Klinkenborg (Timothy; or, Notes of an Abject Reptile, 2006), who’s taught for decades, endeavors to keep things simple in his prose, and he urges other writers to do the same. (Note: He despises abuses of the word as, as he continually reminds readers.) In the early sections, the author ignores traditional paragraphing so that the text resembles a long free-verse poem. He urges readers to use short, clear sentences and to make sure each one is healthy before moving on; notes that it’s acceptable to start sentences with and and but; sees benefits in diagramming sentences; stresses that all writing is revision; periodically blasts the formulaic writing that many (most?) students learn in school; argues that knowing where you’re headed before you begin might be good for a vacation, but not for a piece of writing; and believes that writers must trust readers more, and trust themselves. Most of Klinkenborg’s advice is neither radical nor especially profound (“Turn to the poets. / Learn from them”), and the text suffers from a corrosive fallacy: that if his strategies work for him they will work for all. The final fifth of the text includes some passages from writers he admires (McPhee, Oates, Cheever) and some of his students’ awkward sentences, which he treats analytically but sometimes with a surprising sarcasm that veers near meanness. He includes examples of students’ dangling modifiers, malapropisms, errors of pronoun agreement, wordiness and other mistakes.

Analyzing his craft, a careful craftsman urges with Thoreauvian conviction that writers should simplify, simplify, simplify.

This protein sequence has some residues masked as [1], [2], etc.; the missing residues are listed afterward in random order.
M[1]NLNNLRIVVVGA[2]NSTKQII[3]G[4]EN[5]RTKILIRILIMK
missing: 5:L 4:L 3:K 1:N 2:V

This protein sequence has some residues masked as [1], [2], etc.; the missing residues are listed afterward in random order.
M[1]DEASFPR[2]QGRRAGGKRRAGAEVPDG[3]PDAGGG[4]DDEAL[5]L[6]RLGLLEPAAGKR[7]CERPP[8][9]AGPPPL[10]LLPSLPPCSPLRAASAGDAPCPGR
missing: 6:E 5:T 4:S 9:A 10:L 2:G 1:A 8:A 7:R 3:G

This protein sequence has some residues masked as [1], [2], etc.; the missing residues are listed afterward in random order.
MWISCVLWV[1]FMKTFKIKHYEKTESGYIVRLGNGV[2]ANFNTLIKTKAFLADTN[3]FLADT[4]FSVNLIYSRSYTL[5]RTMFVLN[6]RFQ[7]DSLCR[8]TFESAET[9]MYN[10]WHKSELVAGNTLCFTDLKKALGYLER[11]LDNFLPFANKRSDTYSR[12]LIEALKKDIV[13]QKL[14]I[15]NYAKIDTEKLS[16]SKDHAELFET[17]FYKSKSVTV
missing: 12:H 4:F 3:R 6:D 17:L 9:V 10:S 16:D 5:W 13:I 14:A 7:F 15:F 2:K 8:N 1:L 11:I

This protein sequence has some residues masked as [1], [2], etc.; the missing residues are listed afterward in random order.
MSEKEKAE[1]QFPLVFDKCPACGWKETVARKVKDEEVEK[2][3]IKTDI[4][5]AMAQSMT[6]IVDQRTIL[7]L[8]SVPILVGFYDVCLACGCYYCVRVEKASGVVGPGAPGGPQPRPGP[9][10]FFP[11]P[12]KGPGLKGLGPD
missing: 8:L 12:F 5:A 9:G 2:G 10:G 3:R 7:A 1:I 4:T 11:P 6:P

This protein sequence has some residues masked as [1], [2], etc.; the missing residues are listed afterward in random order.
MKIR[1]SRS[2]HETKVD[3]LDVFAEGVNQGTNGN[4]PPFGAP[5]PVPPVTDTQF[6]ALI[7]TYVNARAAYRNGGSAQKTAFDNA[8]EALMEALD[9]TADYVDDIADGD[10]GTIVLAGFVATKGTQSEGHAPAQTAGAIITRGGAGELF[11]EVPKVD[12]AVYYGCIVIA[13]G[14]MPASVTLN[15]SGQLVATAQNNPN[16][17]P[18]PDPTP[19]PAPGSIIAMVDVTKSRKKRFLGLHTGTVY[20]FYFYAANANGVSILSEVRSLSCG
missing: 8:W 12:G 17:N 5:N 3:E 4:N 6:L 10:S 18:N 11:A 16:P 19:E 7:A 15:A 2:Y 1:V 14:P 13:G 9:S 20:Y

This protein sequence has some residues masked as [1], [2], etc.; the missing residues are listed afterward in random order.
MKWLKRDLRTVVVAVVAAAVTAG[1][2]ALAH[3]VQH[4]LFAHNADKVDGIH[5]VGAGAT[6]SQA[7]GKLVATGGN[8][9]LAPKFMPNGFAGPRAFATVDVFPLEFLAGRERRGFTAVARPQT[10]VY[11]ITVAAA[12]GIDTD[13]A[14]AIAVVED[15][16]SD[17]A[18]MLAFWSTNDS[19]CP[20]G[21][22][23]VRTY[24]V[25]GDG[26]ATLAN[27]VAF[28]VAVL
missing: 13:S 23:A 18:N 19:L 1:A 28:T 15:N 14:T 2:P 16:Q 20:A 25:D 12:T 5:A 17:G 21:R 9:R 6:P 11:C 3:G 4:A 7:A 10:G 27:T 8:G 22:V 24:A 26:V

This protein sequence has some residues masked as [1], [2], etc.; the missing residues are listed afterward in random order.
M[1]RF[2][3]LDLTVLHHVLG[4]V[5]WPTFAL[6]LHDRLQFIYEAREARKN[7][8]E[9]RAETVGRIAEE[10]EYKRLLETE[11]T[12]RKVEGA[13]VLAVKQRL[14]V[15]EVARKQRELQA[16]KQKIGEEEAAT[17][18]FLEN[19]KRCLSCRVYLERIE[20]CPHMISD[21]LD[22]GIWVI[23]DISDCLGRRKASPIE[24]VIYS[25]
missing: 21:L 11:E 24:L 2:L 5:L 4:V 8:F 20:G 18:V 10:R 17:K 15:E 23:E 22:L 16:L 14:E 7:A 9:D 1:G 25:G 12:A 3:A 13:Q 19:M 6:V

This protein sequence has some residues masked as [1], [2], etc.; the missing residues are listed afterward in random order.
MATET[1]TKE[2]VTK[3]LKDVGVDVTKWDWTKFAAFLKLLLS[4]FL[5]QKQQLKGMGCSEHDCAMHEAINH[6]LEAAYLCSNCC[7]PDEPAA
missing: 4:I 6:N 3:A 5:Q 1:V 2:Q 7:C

Pub Date: Aug. 7, 2012

ISBN: 978-0-307-26634-7

Page Count: 224

Publisher: Knopf

Review Posted Online: May 14, 2012

Kirkus Reviews Issue: June 15, 2012

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MOMOFUKU MILK BAR

With this detailed, versatile cookbook, readers can finally make Momofuku Milk Bar’s inventive, decadent desserts at home, or see what they’ve been missing.

In this successor to the Momofuku cookbook, Momofuku Milk Bar’s pastry chef hands over the keys to the restaurant group’s snack-food–based treats, which have had people lining up outside the door of the Manhattan bakery since it opened. The James Beard Award–nominated Tosi spares no detail, providing origin stories for her popular cookies, pies and ice-cream flavors. The recipes are meticulously outlined, with added tips on how to experiment with their format. After “understanding how we laid out this cookbook…you will be one of us,” writes the author. Still, it’s a bit more sophisticated than the typical Betty Crocker fare. In addition to a healthy stock of pretzels, cornflakes and, of course, milk powder, some recipes require readers to have feuilletine and citric acid handy, to perfect the art of quenelling. Acolytes should invest in a scale, thanks to Tosi’s preference of grams (“freedom measurements,” as the friendlier cups and spoons are called, are provided, but heavily frowned upon)—though it’s hard to be too pretentious when one of your main ingredients is Fruity Pebbles. A refreshing, youthful cookbook that will have readers happily indulging in a rising pastry-chef star’s widely appealing treats.    

 

Pub Date: Oct. 25, 2011

ISBN: 978-0-307-72049-8

Page Count: 256

Publisher: Clarkson Potter

Review Posted Online: Jan. 13, 2012

Kirkus Reviews Issue: Oct. 15, 2011